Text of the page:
I want them to think about the subjects and hope that it affects change in them. As I mentioned earlier, inspiration comes from all things that happen around me and the poems are uncensored. That means the subjects are very familiar and most people will have opinions about them. However, I have written raw truths. And truth makes many people uncomfortable because as people, we like to twist it to serve ourselves. But when you read my poems, you will be face to face with the real truth. It won’t be fair to say they are absolutely objective. Of course, they are from my point of view. But I stepped away from situations as much as possible to write about them.
Would anyone in your family or close to you disapprove of anything you’ve written?
They have not said it to my face but I believe so. Gender issues are lopsided against women, so I quietly expect that some men won’t be happy with what I write about gender, and that includes men who are close to me. I also write about sex; there aren’t many of those but they could get my mum’s heart to skip a beat. *laughs*
Who has been the biggest supporter of your writing?
My family. I am blessed with the most loving and supportive family.
Do you think being a successful female author in Ghana is easy? If not, tell us why? If yes, explain.
This question is tricky. It depends on your definition of success. I honestly think being successful at anything in Ghana is quite tough. As women, we have to deal with gender bias, which makes most things a notch tougher. That said, the literary space itself, I am not sure it gets the same level of respect and attention as other professions, plus there is the thing about Ghanaians not being readers generally. I am not sure how to answer this, as I think the factors are many and the conversation is not ripe. But in my opinion, being a successful author generally in Ghana is a challenge.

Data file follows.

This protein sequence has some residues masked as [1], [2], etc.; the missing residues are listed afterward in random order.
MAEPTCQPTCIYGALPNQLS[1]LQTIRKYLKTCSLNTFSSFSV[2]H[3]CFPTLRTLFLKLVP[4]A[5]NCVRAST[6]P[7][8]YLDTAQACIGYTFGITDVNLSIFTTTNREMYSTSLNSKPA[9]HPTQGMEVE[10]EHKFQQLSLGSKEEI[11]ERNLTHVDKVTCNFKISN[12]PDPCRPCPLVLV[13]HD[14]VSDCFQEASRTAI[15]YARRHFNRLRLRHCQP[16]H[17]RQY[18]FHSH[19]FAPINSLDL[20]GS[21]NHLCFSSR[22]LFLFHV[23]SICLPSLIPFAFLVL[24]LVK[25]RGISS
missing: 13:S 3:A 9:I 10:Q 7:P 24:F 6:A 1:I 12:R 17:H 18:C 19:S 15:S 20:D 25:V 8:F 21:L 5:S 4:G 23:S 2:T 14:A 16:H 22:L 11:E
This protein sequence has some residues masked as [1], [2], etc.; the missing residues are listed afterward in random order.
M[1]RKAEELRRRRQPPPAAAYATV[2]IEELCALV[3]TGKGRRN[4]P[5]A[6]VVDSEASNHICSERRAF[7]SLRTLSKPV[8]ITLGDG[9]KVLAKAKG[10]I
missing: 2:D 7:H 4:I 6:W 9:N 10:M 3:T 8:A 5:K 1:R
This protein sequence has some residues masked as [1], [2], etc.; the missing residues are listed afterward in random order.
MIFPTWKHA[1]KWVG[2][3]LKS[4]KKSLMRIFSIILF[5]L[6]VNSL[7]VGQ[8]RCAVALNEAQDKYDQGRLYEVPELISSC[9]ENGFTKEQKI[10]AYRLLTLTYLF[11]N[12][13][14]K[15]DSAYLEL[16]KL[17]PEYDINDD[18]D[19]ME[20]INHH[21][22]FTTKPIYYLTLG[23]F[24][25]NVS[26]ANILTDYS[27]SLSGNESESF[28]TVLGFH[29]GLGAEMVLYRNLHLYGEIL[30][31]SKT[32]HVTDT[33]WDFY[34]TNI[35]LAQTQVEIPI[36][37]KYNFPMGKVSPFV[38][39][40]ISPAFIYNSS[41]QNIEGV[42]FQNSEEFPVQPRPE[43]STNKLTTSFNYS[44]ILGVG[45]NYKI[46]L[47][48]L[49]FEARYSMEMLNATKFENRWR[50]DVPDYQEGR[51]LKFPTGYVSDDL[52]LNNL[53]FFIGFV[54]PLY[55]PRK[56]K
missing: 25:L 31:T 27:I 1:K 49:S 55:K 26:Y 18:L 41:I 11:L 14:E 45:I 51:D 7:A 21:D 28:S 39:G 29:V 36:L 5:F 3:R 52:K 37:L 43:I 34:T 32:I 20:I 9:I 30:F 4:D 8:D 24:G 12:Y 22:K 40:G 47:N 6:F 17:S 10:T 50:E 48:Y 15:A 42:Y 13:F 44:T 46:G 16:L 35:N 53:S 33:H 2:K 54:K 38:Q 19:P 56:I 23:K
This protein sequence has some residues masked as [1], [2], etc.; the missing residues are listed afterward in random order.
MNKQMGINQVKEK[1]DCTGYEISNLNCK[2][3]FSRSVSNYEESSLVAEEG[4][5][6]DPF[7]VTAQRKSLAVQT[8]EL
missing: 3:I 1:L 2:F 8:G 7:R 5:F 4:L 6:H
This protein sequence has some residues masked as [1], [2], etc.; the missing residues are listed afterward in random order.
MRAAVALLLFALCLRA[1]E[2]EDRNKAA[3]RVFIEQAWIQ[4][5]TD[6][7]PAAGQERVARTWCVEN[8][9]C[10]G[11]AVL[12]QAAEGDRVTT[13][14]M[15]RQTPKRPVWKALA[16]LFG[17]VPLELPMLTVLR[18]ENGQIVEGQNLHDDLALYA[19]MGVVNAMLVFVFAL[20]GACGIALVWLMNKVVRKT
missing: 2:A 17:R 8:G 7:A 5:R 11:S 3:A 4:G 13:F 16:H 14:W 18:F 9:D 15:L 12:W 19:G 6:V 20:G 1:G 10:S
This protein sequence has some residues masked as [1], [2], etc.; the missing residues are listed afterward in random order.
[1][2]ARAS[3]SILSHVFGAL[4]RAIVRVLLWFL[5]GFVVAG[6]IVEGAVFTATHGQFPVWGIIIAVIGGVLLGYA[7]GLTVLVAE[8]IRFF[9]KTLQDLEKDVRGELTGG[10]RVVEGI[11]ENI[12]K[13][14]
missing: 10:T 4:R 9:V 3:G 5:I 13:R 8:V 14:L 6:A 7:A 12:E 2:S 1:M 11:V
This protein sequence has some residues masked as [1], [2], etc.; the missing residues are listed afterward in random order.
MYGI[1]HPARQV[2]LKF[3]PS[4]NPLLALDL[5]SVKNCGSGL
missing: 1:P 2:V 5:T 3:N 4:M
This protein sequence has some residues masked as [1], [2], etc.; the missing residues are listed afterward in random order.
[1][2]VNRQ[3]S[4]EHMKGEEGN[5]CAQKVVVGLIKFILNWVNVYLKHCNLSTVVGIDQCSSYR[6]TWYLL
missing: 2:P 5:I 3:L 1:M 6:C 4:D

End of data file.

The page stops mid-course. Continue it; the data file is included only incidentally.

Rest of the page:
What advice would you give to other women who want to release their book?
I do not know what is keeping them from publishing, but like everything we aim to achieve, there is no better time than now. Time and tide wait for no one. The recent inflation means that it will cost much more to publish your book now. There are other factors that will affect it also, and as time goes by, conditions will keep changing socially, economically, and personally.
The earlier the better is all I can say. Also, they do not have to wait for the perfect literature. Celebrated writers started small. Of course, do some due diligence for your own sake and ensure to learn about publishing and do the right thing. However, books that are published can be updated and republished, so they should not hold back because they think the book is not good enough. Get your name out there as an author first and things will fall in place.
Would you share something about yourself that your readers don’t know (yet)?
I have a very old diary that has several book titles and book ideas of my own written in it. I started compiling it during my first year of university. I have not added on for a while now but there’s enough to fill a library.
What are your thoughts on VICTRICES BOOKS? Are you also in support to inspire more women into reading and writing?
Absolutely! So much has been said about reading and its benefits, and this is good for women as it is good for men. Aside from that, we know that globally, women, especially black women have been left behind in so many aspects of life because of gender inequality and racism. For this reason, women, especially black women, owe it to themselves to read even more. Among all the things that can be done towards addressing the issue of the plight of black women, reading is one. When you read, you will be equipped to sit at any table, stand in any room and be part of any conversation towards making the world a better place for women, especially black women. And when you have all this knowledge from reading, of course, who tells your truth better than you? So write it.
I have bought books from Victrice’s for a while now, and now you sell my books. I love Victrices for being so deliberate, for not just selling books for profit but using it as a venture for a meaningful cause, for encouraging women to read, and for attempting to change the world. Also, your books are very clean and I love your customer service.